Cover art for Clay's Potatoes

Review Summary: The fact that she doesn’t try to make this downbeat and super-personal makes Potatoes one of the more emotionally honest singles this year.

As you all know, the amount of Clay fans within and outside the African Rock Community is rapidly increasing, and mostly among the newer members. I for one, am a fan of her voice, it’s simply eargasmic and I’m definitely going to go see her when she performs at the upcoming Rocktoberfest next month. I can say now, that her first single Dancing In The Sun is better in my opinion, but that may be slightly biased, due to the fact that I have listened to her first single more than Potatoes. I know I’m going to get lots of posts from people saying they don’t like my review, but please try to keep an open mind when reading the review. Clay is far more punk now than she ever was back when people were playing Dancing In The Sun, a song which in spite of its knowingly aggressive tone was as inoffensive as Anwuli was. Don’t expect to see ‘potatoes’ flying all over the place should a video suffice for this song; this is far more punk than Lemanya pretended to be.

Go listen to the song if you haven’t already HERE

Potatoes is a mid-tempo, enjoyable track that brings a smile to your face even after repeated listens. Potatoes has some similarities to her earlier singles. Clay’s voice comes off as having a bit of twang to it, but that does not take away its credibility in the slightest. All throughout this song, Clay proves herself and her song craft to be anything but ordinary, this song is very demonstrative in just how talented she is. This track, like many, is typical and expected of adult lyricism, though the aforementioned maturity gives it the boost to make it worth multiple listens.  I find myself, years and years after initially hearing Clay, continuing to succumb to the impeccable vocal performance from her. This song also has a picture perfect blend of electric and acoustic guitars that’s impossible not to enjoy. It shows the pinnacle of Clay’s vocals and lyricism. While very commonplace for a punk artist, Clay sings with tenacity and maturation, the likes of which were and are hard to come by in this part of the world. Though a bit simplistic lyrically, the track succeeds in that facet, and furthermore, gains a relatable and listenable magnetism to its merit. The rapper Mak 4 rapped in the Igbo dialect and can almost be mistaken for Phyno. It was good input from Mak 4 and an impressive collaboration between Clay’s and Mak 4. I think asides from Clay’s impressive vocals, the rap also made me like this song more.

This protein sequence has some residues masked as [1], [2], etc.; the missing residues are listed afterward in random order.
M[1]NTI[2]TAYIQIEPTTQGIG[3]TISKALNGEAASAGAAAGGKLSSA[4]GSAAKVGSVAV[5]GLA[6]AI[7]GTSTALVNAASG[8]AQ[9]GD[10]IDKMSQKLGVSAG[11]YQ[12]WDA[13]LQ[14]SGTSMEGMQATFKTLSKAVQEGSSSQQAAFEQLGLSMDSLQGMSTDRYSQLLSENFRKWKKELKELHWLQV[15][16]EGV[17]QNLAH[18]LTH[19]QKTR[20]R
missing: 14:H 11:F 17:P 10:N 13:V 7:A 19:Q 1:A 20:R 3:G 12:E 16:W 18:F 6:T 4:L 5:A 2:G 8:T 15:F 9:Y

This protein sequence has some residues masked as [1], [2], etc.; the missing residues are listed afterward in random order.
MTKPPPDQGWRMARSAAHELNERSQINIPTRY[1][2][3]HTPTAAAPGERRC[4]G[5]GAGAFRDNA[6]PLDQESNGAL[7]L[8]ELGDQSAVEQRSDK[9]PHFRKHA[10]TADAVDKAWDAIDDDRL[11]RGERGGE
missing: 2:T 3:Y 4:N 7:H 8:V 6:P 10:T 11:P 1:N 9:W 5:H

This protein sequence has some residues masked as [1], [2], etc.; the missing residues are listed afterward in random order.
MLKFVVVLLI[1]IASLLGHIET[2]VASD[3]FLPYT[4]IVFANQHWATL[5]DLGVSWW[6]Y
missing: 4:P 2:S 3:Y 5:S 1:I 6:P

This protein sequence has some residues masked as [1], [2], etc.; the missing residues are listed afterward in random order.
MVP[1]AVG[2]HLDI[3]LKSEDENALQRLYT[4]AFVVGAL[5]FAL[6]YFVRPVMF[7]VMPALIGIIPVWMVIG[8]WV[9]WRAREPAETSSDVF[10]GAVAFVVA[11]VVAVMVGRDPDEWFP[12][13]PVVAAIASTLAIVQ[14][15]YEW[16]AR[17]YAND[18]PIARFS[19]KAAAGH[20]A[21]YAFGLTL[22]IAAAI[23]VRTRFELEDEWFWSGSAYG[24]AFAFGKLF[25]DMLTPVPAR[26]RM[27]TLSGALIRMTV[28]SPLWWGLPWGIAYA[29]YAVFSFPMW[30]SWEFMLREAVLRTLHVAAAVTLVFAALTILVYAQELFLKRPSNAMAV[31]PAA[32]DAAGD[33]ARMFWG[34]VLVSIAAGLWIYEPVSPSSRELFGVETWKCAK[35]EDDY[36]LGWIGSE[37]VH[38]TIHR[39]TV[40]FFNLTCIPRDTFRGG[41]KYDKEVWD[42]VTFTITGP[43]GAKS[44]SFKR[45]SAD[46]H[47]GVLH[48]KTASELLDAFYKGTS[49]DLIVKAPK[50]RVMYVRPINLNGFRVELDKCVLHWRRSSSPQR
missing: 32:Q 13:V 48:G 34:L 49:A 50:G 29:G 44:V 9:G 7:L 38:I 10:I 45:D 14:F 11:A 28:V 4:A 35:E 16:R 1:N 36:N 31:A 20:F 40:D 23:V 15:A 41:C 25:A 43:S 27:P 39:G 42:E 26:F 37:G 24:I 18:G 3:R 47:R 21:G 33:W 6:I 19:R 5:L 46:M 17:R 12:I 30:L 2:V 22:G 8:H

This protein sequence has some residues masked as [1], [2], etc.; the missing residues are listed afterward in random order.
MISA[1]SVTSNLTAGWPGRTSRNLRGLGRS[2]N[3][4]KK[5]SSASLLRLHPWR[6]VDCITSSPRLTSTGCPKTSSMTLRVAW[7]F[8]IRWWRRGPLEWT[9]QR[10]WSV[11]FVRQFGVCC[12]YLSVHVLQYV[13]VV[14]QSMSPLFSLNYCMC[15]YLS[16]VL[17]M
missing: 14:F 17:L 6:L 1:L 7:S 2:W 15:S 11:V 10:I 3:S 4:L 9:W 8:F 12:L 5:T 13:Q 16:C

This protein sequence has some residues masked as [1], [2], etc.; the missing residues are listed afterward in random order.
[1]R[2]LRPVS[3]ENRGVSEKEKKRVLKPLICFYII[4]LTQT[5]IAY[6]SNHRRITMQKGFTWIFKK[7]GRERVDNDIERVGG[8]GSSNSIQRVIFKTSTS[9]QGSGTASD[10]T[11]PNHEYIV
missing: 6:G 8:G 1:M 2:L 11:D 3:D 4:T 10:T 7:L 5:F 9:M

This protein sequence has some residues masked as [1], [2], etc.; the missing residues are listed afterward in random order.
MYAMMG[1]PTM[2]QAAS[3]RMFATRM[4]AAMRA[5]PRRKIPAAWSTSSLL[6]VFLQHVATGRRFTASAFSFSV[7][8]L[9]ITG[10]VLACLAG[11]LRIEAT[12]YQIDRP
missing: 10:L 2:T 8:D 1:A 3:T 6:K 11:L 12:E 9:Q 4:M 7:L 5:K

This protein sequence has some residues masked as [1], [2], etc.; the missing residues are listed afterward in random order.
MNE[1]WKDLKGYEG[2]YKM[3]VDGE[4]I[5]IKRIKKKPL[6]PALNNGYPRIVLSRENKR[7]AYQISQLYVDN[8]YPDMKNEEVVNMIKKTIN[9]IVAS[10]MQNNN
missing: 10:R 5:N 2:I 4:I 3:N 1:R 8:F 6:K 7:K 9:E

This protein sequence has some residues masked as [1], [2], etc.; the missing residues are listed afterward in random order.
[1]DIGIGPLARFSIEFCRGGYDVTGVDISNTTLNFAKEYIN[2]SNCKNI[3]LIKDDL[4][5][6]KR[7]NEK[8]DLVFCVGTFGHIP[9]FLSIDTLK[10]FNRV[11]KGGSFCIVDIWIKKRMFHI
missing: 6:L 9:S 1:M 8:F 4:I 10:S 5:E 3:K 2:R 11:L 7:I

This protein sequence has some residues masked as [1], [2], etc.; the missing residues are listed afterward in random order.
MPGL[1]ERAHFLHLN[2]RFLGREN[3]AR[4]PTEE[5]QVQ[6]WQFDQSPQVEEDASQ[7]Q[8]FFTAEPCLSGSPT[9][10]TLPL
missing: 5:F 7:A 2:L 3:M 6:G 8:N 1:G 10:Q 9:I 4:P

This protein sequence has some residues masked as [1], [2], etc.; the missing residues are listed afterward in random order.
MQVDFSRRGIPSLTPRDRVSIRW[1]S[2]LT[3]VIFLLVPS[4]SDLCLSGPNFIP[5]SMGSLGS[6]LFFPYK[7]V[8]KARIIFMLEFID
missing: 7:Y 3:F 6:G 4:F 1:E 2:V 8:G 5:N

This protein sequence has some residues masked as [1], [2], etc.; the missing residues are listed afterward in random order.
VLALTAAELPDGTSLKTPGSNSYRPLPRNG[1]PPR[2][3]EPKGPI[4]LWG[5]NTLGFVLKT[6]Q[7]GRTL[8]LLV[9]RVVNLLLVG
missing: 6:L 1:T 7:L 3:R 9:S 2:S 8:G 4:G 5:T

Clay performing at the recent +234 Rock Party back in July

Clay performing at the recent +234 Rock Party back in July

One noticeable flaw with this song is the mid-tempo. It started like it’s going to go a tempo higher, but to my surprise the tempo sloped a bit and for me, that flawed the entirety of the song. Despite this, Clay continued to complement it with every harmony that comes along. It’s no accident that Clay is one of the leading vocalists in the Nigerian Rock Music scene. To be honest, it’s a more natural fit for Clay, her elegant high notes lift the song to unimaginable heights, even though the instruments sometimes tries to drown her vocals. Then something new in the Nigerian Rock music scene was featured on this song, the use of local dialects. Many people are fond of her singing, and I happen to be one of those people. On this song, she attempts to reach high notes in the chorus, but it brings down the quality of the song. Another flaw with this song is the production. Like I said earlier on, the tempo of the song sloped after it started on a high. The instruments clouded a bit of the vocals. They were just too loud. For instance, Mak 4’s rap was drowned by the instruments and even while it sounded like Phyno, it would’ve been awesome if it was clearer and more audible. If you’re all about heart-rending vocals and you can overlook the sub par riffs and rhythms and guitar solo on this song, this is a genuinely excellent single, one which isn’t a chore to sit through, and one whose ambition is hidden underneath the initial surprise but definitely present. And again, like we all heard on Clay’s cover of ‘Godwin’ the phrase “Coldflames beats” also came up at the end of this song. Now I’m not going to go into the details of how rocks songs are not produced with ‘beats’ but recorded instruments, but I’ll say, even if this song was produced with beats, I think the listeners can already hear that on the song, I mean its pretty audible even more audible than Mak 4’s rap. This is a rock song, not an hip-hop song where the producer of the songs gets credit for the beats by being mentioned on the song.

In conclusion, even though this song is not the most original thing you’ve ever heard, it is still worthy to stay in your media player. In addition, I don’t think you’ll get bored of it after a while. It would take constant listening to do so.

Final rating:


Seyi Obe

Seyi Obe is a Project Engineer working with an Engineering firm in Lagos, Nigeria. He received a B. Eng in Mechanical Engineering from Covenant University, Ota, Ogun State, Nigeria. He loves rock music, and as a critic, he listens to all the sub-genres. His favourite sub-genre is Metalcore. He is head-honcho-in-charge of reviews on AudioInferno.com. When he is not managing any engineering project at the engineering firm where he works, he is here writing reviews for different categories of things, ranging from singles, EPs, albums, concerts and shows. He also writes articles on Rock Music and its development in Africa. He loves taking photographs, and is mostly responsible for supplying the quality high definition pictures that you see around the website.

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